Still the first white gay Negro spiritual. Nobody bought it.
Our next venture was a musical version of The Owl and The Pussycat which we wrote as an animated film. I spun a tale from the Edward Lear poem and John and I wrote some funny songs in a tiny Cabanon in Provence.
In Hollywood, working on Casper, I pitched this project to Steven Spielberg, but no one on this side of the Pond had ever heard of Edward Lear and everyone kept mentioning Barbara Streisand. Ultimately I turned The Quite Remarkable Adventures of the Owl and the Pussycat into a book for my daughter, and John and I recorded it, with about ten songs, for Dove books, for which I later received a Grammy Nomination. (Of course I didn’t win. Charles Kuralt won it posthumously. I do think you should be alive to win an award. It simply isn’t fair competing with dead guys.)
In all these years of hopeful collaboration JDP and I managed to make one musical, albeit only on the radio. We began writing Behind The Crease at first called Sticky Wicket in March l986, originally for the stage. It was eventually recorded in front of a live audience for BBC Radio Four in April 1990. An original story, based on a real life experience of mine in the West Indies, this was a satire about the three things the British care most about: Sex, Royalty and Cricket.
“Couldn’t get a dog in it, could you Des?”
I played Desmond Boyle a seedy tabloid journalist on the trail of the sex life of a famous cricketer. We recorded it “live” in front of a BBC audience, with a small eight piece band conducted by John Du Prez. It got huge laughs and applause, and was eventually broadcast by the BBC. John and I were somewhat encouraged by this limited success, and there was talk of a TV version and options and even a couple of drafts for London Weekend Television, before this too slipped into the sand.
At some point over the long and frustrating years I had told John Du Prez about my Grail idea and he had loved it and was most encouraging. But would the Pythons ever permit it? The history of post-Python projects has been like middle aged courtship, fraught with frustration. Byzantine negotiations, hot flashes, disappointing flurries of enthusiasm usually ending in stalemate, and droopy disappointment. And would anybody ever back such a silly idea?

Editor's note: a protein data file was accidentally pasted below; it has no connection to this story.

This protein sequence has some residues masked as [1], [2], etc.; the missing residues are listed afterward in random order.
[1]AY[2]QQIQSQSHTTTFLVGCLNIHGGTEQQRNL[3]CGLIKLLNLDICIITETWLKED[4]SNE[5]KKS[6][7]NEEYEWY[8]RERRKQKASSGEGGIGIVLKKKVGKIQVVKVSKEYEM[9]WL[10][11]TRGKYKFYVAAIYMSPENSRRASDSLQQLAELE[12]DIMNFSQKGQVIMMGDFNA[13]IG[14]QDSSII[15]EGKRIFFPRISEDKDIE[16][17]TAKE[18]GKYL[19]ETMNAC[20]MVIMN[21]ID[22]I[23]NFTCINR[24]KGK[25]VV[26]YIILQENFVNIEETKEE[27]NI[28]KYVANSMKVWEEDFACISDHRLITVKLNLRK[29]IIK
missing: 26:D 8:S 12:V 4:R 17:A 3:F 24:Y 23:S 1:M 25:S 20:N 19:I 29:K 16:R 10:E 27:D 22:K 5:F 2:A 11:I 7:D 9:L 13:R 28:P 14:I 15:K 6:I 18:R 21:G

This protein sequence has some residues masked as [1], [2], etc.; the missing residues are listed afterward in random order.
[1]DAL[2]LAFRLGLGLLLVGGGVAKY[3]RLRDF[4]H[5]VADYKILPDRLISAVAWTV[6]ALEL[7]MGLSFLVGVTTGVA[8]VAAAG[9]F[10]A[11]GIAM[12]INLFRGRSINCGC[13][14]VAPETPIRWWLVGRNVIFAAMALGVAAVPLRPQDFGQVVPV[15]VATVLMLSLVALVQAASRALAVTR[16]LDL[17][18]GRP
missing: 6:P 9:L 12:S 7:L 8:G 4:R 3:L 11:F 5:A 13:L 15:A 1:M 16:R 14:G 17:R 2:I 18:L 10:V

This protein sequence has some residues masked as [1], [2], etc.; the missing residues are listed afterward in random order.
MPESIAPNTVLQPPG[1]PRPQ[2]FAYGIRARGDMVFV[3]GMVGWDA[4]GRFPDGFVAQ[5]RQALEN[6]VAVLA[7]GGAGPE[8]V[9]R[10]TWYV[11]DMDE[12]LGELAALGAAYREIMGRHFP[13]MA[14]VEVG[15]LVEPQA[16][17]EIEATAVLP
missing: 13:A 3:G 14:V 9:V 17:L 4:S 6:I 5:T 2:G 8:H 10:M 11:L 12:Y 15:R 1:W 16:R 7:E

I became convinced that the Grail really might work on stage at the opening night of The Producers in New York. Sometime in the late 1980’s I had visited Mel Brooks in his office in LA. He totally embarrassed me by entering on his knees, making obeisance to me and salaaming low to the ground, while uttering high and flattering praise, to the utter disbelief of his entire office staff. Mel Brooks was on his knees at my feet! I didn’t know what to do. It turns out I was the first Python he’d ever met so I copped the full force of his love and admiration for Monty Python. When I finally persuaded him to stand up, I revealed why I was there: to ask him if I might turn his movie The Producers into a stage musical. Jonathan Miller had just been given the Old Vic Theater to run for a year and we thought it would make a terrific show on stage.
“Let me write the songs and adapt the book” I suggested to Mel “then I could play Bloom and you could play Bialistock on the London stage, directed by Jonathan.”
Mel was utterly unexcited by the thought of appearing on the boards again.
“I don’t want to do that right now,” he said. “I want to continue directing movies.”
What, pass on the chance to appear nightly on stage in South London just to hang around and direct movies in Hollywood? Madness.
“It would make a great musical Mel” I said…..
Now, fifteen years later, the Seig-Heiling pigeons were coming home to roost! From the very first number at the New York opening of The Producers in February 2001 it was clear to me that it was a huge hit. Wildly, wonderfully and wittily directed by Susan Stroman, it was a sheer joy to witness. When Mel came on stage at the end, the house went wild. I had been right. At last – a musical comedy. What John Du Prez and I had been trying to create for fifteen years. And maybe, I thought, just maybe I was right about The Holy Grail. Perhaps now it would be possible to find people who would take it seriously. And maybe the Pythons wouldn’t say no. We decided that the only way to find out was to take the bull by the horns and try it. We agreed that I would write a book and JDP and I would do some songs “on spec” and see what happened.